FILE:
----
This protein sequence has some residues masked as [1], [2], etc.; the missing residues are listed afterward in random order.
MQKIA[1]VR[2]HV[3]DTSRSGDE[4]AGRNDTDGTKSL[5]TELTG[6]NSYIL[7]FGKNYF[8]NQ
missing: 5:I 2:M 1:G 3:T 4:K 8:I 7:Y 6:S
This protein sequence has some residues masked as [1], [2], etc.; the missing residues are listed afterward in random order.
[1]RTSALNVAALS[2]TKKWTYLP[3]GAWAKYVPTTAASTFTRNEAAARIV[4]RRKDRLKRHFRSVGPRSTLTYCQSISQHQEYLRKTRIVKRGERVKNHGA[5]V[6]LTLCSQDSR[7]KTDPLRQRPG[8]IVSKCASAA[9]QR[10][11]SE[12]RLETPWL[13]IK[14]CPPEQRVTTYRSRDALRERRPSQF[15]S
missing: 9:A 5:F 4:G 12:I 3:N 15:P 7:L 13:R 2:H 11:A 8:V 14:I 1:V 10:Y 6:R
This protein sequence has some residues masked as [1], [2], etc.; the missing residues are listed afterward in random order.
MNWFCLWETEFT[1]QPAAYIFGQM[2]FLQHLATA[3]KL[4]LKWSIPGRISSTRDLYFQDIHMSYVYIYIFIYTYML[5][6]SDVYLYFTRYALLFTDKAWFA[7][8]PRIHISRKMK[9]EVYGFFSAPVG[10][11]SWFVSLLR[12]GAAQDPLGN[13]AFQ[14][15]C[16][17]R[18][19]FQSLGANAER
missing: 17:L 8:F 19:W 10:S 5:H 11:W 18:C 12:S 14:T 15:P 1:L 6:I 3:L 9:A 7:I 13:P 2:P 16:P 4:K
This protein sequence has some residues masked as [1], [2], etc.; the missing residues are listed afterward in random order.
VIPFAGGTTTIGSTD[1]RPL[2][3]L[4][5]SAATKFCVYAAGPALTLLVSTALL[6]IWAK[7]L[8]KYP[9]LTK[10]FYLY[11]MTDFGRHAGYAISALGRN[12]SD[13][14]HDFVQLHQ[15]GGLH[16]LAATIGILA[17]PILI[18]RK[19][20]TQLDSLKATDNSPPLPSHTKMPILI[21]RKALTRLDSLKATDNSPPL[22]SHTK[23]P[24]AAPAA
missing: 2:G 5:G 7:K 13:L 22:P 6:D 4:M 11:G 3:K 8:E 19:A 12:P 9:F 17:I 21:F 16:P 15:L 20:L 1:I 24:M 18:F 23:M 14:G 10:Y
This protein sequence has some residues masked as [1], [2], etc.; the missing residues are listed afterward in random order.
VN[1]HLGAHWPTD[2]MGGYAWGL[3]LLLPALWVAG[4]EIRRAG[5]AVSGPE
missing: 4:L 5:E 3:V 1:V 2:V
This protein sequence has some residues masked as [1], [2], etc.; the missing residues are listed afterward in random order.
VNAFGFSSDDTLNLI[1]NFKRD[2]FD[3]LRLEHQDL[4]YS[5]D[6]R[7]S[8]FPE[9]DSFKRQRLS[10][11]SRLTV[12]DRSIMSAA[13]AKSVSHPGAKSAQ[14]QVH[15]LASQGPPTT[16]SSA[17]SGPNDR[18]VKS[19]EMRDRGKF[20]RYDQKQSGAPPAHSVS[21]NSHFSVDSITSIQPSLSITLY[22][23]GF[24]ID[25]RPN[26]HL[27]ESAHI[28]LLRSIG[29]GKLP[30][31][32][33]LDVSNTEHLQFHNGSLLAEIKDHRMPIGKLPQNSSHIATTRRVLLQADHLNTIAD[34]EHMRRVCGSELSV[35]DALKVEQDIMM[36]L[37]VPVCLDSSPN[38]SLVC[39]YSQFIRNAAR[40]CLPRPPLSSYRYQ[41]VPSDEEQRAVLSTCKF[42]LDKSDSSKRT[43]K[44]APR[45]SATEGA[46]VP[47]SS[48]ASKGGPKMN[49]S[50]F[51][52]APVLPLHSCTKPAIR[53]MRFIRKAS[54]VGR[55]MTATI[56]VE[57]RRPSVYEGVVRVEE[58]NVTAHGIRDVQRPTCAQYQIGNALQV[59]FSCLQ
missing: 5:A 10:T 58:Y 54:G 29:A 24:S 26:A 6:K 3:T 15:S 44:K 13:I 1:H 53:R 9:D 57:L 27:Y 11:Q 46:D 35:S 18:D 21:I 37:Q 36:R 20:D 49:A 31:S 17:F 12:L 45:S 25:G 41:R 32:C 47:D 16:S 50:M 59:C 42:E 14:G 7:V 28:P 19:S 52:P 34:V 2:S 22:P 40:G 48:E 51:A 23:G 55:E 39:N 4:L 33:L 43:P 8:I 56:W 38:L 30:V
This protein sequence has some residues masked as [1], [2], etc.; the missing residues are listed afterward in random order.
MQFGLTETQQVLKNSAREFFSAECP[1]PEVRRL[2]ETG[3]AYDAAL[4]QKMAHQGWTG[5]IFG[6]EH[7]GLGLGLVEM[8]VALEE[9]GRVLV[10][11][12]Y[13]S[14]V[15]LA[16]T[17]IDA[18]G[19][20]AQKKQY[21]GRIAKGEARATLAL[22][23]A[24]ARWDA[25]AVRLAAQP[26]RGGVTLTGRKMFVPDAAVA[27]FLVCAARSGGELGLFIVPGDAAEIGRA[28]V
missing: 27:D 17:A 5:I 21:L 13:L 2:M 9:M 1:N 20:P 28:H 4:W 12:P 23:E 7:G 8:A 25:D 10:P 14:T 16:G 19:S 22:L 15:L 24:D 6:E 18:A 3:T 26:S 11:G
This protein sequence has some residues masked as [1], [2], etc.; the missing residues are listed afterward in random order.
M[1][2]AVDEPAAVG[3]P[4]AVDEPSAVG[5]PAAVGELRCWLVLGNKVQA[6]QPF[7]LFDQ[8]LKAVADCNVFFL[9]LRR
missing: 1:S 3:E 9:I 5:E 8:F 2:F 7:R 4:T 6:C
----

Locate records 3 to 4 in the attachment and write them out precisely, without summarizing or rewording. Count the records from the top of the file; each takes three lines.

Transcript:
This protein sequence has some residues masked as [1], [2], etc.; the missing residues are listed afterward in random order.
MNWFCLWETEFT[1]QPAAYIFGQM[2]FLQHLATA[3]KL[4]LKWSIPGRISSTRDLYFQDIHMSYVYIYIFIYTYML[5][6]SDVYLYFTRYALLFTDKAWFA[7][8]PRIHISRKMK[9]EVYGFFSAPVG[10][11]SWFVSLLR[12]GAAQDPLGN[13]AFQ[14][15]C[16][17]R[18][19]FQSLGANAER
missing: 17:L 8:F 19:W 10:S 5:H 11:W 18:C 12:S 14:T 15:P 1:L 6:I 3:L 9:A 7:I 13:P 2:P 16:P 4:K
This protein sequence has some residues masked as [1], [2], etc.; the missing residues are listed afterward in random order.
VIPFAGGTTTIGSTD[1]RPL[2][3]L[4][5]SAATKFCVYAAGPALTLLVSTALL[6]IWAK[7]L[8]KYP[9]LTK[10]FYLY[11]MTDFGRHAGYAISALGRN[12]SD[13][14]HDFVQLHQ[15]GGLH[16]LAATIGILA[17]PILI[18]RK[19][20]TQLDSLKATDNSPPLPSHTKMPILI[21]RKALTRLDSLKATDNSPPL[22]SHTK[23]P[24]AAPAA
missing: 2:G 5:G 7:K 13:L 22:P 6:D 4:M 11:G 3:K 8:E 19:A 12:P 9:F 17:I 21:F 16:P 15:L 20:L 1:I 24:M 18:F 23:M 14:G 10:Y